A Crash Course: Ancient Andean Instruments

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Music is one of the most important aspects of traditional Andean culture, but it is often misunderstood. To an untrained ear, it makes sense to classify all Andean-sounding music as being similar. By no means is this the case. Music from the Andes is as diverse and rich as the many cultures that brought it into creation. For those of you who love lively Andean rhythms, but don’t yet know about the many fascinating instruments that create the sounds you so often here, here is a crash-course in traditional Andean instruments.

Charango

Photo: (Wikimedia)

The charango is one of Peru’s most beloved instruments. Though the charango is important to musical styles across the entire continent, the Peruvian charango has a unique build that is unlike anywhere else. The ayacuchano is the most popular style of charango in Peru. It stands out from other styles because it has a flat-back. This style of charango also creates a softer tone than other types of Charango. The charango is a great instrument for making high-pitched melodies. It is also often used to create complex rhythms by rapidly strumming the strings. 

Photo: (Wikimedia)

Banduria

Photo: Scott Montgomery

This sixteen-stringed beast is one of the lesser-known instruments of Peru. Ironically, people hear this instrument all of the time, even though they are often unaware. It plays a fundamental part in traditional Peruvian carnival music within the region of Cusco. Once you recognize the sound of this booming instrument, you’ll recognize its sound all over the place.

The Spanish are the ones who first brought the banduria to South America but in a very different form. Over the centuries, native communities within the Cusco region adopted the instrument as their own. In this process, they made it larger and added many more strings. It’s distinct voice booms over-top many carnival ballads.

Click here to watch the banduria in action.

Pan-pipes

Photo: (flickr)

Because of their distinct sound, the pan pipes are probably the most easily-recognizable instrument of the Andes. They also have the deepest roots. We can see from archeological remains that humans have had pan pipes with themselves for almost as long as they have walked the continent.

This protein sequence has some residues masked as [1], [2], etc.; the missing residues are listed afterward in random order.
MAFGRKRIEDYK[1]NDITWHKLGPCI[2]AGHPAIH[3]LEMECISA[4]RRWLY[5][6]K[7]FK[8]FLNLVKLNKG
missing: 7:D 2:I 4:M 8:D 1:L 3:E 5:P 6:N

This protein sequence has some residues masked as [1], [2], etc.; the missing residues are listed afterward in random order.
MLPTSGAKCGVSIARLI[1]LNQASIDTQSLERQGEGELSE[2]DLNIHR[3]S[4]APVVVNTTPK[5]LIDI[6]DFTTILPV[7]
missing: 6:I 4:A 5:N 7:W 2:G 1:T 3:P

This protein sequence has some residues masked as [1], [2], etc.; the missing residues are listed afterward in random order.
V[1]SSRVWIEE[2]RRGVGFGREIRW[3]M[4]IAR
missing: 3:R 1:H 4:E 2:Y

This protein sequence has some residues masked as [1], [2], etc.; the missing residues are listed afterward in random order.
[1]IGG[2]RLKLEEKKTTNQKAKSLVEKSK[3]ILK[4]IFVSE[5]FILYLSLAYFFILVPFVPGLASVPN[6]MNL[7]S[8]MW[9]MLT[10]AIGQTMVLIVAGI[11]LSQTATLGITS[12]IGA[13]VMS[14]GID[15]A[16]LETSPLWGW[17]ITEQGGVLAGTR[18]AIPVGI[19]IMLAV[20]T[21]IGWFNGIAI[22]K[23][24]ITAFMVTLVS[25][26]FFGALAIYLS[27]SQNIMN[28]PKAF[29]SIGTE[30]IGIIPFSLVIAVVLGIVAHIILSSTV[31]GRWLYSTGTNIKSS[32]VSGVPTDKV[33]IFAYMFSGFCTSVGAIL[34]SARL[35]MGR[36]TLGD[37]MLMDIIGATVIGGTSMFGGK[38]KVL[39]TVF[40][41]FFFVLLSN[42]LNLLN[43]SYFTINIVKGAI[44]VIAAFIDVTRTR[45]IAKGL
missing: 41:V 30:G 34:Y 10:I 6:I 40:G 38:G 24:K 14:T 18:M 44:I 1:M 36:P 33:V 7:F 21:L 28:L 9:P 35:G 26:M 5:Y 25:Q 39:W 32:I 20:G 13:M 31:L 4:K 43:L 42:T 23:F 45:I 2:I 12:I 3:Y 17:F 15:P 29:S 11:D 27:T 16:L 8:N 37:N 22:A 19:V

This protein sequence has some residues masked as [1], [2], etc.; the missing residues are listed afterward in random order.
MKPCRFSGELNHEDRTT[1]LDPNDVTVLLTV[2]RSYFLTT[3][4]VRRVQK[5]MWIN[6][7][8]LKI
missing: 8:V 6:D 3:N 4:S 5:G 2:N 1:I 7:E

What most people don’t recognize, is that there are many different forms of pan pipes. The most popular ones are known as zamponas, which luthiers construct with two rows of parallel pipes which are tied together. Another kind of pan pipe is known as an antara, which is a one-rowed instrument.

Ocarinas

Photo: (Flickr)

Ocarinas are very popular with tourists, and you can find them at almost any marketplace within the country. But some are more authentic than others. Most ocarinas that you’ll find are mass produced and are therefore of a much lower quality than their hand-made equivalents. 

Thanks in part to the demands of tourism, these instruments are much different than they were fifty years ago. You can still find authentic ocarinas if you look in the right places. In the town of Pisac, in the sacred valley, you’ll find several artisans who still make ocarinas in the traditional way. You can also make a trip to the village of Cuyu Grande, where many families make ocarinas by hand. 

Quena

Photo: (Flickr)

Just like the pan pipes, the quena is an ancient instrument. People used to make these flutes out of animal bones, the most popular being llama bones, and condor bones. Though you can still find animal-bone quenas, they are much more commonly made with bamboo or other hardwoods.

For those interested in learning a new instrument, the quena can be a difficult choice to start with, because you first have to learn how to make a sound by blowing across the notch at the top of the flute. But after you pick this up, things get easier, and a lot more fun. 

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Cover Art: Scott Montgomery

 

 

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